As might be expected from regulatory agencies such as FDA, OECD, and the U.S. Environmental Protection Agency (which has its own set of GLP regulations similar to the FDA's), the GLP requirements are extensive and detailed.10 Compliance with GLPs is accomplished and verified through both internal and external procedures and inspections. Internally, Quality Assurance (QA) units are required to perform a variety of specified duties. Externally, an authorized regulatory agency official can inspect a laboratory's facility, records, and specimens at any time and without prior notification.

The subparts of GLP regulations categorize requirements under General Provisions, Organizations and Personnel, Facilities, Equipment, Testing Facilities Operation, Test and Control Articles, Protocol for and Conduct of a Nonclinical Laboratory Study, Records, and Reports, and Disqualification of Testing Facilities. Subparts and special issues are described in more detail in the "Guidance Documents" (see, e.g., At organizations that conduct animal studies in support of applications for research or marketing permits from regulatory agencies, GLP-compliance activities will be required in most of these areas.

A frequently heard maxim that may have its roots in GLP compliance is, "If you didn't document it, you didn't do it." Documentation is, in fact, a hallmark of GLP compliance. There are anecdotal reports of pharmaceutical companies delivering entire truckloads of documents to the FDA when requesting marketing approval for a new drug. A key element of the documentation process is the Standard Operating Procedure (SOP), and the GLP regulations require SOPs in 12 specific areas (see Table 4.3). At least seven of these deal directly with animal-related aspects of the study. GLP SOPs must state exactly how the procedure is to be done each and every time. Regulations also require that historical records of SOPs, including all revisions be maintained.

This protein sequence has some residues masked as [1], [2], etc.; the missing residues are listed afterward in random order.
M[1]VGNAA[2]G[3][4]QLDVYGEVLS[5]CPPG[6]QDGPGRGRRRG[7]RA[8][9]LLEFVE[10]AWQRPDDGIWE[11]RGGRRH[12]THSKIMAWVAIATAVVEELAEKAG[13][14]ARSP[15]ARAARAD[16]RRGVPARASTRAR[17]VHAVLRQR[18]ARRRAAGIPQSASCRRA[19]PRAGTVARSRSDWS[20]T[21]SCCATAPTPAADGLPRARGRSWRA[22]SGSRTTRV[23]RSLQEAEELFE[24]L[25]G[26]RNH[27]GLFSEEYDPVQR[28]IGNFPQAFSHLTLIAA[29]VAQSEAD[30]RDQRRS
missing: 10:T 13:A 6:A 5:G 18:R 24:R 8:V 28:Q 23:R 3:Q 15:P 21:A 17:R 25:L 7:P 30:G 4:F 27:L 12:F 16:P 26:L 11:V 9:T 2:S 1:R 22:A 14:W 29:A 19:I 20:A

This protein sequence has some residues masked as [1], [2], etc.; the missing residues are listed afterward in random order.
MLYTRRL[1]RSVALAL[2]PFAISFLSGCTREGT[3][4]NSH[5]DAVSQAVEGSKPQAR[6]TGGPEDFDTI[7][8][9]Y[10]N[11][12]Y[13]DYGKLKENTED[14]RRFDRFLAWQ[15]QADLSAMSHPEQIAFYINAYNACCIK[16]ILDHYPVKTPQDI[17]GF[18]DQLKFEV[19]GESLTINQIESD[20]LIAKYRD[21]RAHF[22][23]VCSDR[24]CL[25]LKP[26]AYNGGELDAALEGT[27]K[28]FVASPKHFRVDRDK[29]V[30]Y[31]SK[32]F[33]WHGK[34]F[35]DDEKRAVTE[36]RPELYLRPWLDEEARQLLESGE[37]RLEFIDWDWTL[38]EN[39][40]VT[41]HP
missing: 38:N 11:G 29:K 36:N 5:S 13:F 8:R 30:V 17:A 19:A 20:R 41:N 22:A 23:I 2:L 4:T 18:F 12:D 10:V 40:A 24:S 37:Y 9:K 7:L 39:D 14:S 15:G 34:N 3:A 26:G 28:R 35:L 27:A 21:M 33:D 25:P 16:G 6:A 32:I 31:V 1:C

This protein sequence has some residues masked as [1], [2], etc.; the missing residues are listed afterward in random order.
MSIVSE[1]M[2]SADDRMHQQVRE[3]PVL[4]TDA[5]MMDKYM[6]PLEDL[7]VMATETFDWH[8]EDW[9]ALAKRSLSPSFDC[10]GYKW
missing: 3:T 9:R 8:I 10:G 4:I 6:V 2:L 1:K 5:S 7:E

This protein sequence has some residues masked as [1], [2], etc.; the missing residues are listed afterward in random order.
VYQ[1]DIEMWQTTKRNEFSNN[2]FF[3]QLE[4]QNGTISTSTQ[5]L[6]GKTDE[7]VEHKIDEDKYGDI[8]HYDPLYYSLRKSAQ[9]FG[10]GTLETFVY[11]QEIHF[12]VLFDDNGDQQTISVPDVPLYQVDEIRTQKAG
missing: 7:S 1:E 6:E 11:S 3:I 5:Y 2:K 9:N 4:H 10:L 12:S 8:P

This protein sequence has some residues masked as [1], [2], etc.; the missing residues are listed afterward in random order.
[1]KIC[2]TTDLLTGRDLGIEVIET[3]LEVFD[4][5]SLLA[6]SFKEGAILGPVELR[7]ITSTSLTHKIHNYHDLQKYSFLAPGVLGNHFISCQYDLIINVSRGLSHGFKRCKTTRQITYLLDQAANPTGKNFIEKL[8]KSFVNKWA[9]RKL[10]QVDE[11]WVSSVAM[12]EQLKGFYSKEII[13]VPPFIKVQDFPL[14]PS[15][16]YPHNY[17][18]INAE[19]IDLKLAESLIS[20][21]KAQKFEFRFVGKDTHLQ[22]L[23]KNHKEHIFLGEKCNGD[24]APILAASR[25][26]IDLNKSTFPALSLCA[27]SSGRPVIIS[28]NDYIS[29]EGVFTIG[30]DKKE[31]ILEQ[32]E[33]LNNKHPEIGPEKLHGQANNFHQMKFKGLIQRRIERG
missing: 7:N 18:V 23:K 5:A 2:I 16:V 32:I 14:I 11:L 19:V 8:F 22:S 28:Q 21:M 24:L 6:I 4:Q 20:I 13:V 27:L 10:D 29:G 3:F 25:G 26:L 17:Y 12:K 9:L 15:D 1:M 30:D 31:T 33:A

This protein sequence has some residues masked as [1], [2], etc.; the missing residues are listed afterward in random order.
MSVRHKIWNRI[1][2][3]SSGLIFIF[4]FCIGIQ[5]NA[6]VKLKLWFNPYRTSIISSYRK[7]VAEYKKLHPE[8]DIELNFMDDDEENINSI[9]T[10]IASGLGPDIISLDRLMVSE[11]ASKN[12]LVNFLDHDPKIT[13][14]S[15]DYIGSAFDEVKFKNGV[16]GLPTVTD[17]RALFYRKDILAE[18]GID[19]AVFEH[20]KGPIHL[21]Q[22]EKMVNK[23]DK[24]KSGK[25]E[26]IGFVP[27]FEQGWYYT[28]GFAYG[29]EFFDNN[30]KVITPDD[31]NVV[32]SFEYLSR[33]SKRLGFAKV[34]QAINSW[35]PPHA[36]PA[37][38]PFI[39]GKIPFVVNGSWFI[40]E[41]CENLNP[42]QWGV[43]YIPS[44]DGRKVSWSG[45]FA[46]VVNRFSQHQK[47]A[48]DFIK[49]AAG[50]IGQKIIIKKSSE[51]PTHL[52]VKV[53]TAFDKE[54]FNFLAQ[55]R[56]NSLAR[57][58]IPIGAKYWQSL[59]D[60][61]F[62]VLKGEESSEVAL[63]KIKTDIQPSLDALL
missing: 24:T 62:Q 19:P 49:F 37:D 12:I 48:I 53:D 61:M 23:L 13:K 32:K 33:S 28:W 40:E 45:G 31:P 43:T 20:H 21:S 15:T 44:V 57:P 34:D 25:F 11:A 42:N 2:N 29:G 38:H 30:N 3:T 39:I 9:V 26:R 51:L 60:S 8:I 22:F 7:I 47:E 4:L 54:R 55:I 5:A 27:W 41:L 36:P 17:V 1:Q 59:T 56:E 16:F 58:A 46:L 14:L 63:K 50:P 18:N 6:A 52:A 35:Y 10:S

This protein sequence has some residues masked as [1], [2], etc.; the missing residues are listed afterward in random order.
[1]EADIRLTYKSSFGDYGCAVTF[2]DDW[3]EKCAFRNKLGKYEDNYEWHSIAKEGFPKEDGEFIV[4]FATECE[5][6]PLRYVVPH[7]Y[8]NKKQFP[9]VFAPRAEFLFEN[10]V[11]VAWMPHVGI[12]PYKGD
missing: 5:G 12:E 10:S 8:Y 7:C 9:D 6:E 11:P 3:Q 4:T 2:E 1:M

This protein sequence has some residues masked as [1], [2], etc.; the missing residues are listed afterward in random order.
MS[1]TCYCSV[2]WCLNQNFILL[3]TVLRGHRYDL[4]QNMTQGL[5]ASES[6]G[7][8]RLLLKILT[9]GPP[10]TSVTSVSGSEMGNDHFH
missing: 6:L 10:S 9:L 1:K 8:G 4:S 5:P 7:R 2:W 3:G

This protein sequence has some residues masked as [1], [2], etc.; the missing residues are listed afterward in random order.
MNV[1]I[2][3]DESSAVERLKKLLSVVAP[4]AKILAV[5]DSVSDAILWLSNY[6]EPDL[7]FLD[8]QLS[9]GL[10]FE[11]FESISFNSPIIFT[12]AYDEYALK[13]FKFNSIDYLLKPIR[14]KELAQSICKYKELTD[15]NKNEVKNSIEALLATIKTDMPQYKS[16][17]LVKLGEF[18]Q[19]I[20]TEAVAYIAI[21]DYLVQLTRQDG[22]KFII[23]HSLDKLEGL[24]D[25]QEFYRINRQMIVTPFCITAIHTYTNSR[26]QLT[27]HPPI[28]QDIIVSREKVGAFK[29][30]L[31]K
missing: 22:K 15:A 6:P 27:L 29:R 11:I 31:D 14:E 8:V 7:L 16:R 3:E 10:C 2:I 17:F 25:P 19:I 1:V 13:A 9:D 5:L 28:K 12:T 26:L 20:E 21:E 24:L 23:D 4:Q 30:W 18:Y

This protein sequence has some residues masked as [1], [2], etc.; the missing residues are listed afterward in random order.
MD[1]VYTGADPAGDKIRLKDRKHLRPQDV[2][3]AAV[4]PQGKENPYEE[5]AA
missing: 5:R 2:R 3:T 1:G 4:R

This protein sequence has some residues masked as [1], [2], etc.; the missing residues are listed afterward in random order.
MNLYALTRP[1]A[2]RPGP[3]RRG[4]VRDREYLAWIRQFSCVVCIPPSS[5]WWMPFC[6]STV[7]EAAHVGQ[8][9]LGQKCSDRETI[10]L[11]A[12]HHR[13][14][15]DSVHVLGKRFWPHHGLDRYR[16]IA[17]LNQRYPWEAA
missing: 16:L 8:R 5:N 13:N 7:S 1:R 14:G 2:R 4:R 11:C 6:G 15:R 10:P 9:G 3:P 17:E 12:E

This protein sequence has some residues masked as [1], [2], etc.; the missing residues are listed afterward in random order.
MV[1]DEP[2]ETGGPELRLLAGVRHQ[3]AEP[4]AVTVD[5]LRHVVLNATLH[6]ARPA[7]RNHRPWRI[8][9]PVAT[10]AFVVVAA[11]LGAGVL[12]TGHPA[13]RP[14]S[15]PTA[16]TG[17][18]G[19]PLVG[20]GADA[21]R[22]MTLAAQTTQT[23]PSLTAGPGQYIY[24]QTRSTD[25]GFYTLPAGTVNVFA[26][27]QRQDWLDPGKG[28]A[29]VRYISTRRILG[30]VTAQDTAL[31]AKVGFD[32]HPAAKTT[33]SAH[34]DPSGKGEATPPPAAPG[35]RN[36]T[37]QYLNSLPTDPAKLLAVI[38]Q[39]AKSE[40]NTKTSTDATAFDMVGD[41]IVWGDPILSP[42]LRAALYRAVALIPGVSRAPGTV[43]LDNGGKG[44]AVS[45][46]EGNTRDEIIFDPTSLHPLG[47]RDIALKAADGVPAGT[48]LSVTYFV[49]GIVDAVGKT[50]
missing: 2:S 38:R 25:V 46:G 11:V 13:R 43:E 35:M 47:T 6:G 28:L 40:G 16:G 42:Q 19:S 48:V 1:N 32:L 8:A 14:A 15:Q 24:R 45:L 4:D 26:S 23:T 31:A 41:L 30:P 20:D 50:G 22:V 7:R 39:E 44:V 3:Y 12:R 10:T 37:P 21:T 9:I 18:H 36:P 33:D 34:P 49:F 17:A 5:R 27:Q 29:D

Table 4.3 Areas Requiring SOPS under GLPS

Animal room preparation Animal care

Receipt, identification, storage, handling, mixing, and method of sampling of the test and control articles Test system observations Laboratory tests

Handling of animals found moribund or dead during study Necropsy of animals or postmortem examination of animals Collection and identification of specimens Histopathology

Data handling, storage, and retrieval

Maintenance and calibration of equipment

Transfer, proper placement, and identification of animals

Specific requirements in GLPs under the heading of animal care are all standard practices in well-run animal care and use programs. They include provisions for quarantine of newly arrived animals, health-status determinations, identification, separation of species, equipment cleaning and sanitization, feed and water analysis, and bedding changing. Although these are standard practices for many, strict adherence to SOPs and documentation of all key actions differentiate GLP studies from non-GLP studies.

Aside from the areas previously identified, other provisions of GLP regulations are also applicable in an animal care and use program. These include the appropriate training of personnel (although the scope and intensity are not specified); adequate numbers of personnel; use of personal protective equipment; adequate and appropriate storage areas; clean, well-maintained laboratory space; and inspected, well-maintained equipment. Maintenance of records, both of animal health and research data, are also critical components of GLP studies that should be part of any well-run animal care and use program. Given the basic GLP requirements in this area, one cannot assume a priori that full GLP compliance guarantees a high-quality animal care and use program.

The rigid nature and complexity of GLP requirements make them inherently difficult to comply with, especially for the duration of long-term studies that may last one or two years. The regulatory agencies at least tacitly acknowledge this through their provisions in GLPs for internal QA units. A QA unit may be "any person or organization element, except the study director, designated by testing-facility management," and is responsible for monitoring each study to assure that facilities, personnel, equipment, methods, practices, records, and controls conform with GLPs.10 The regulations further require that the QA unit be entirely separate from and independent of the personnel directing or conducting the study. QA units maintain schedules and protocols, and are required to conduct periodic inspections of studies, with reports provided to study directors and facility management. This ongoing internal oversight mechanism plays a significant role in assuring the facility, study sponsors, and regulatory agencies that the strict requirements of GLPs are met.

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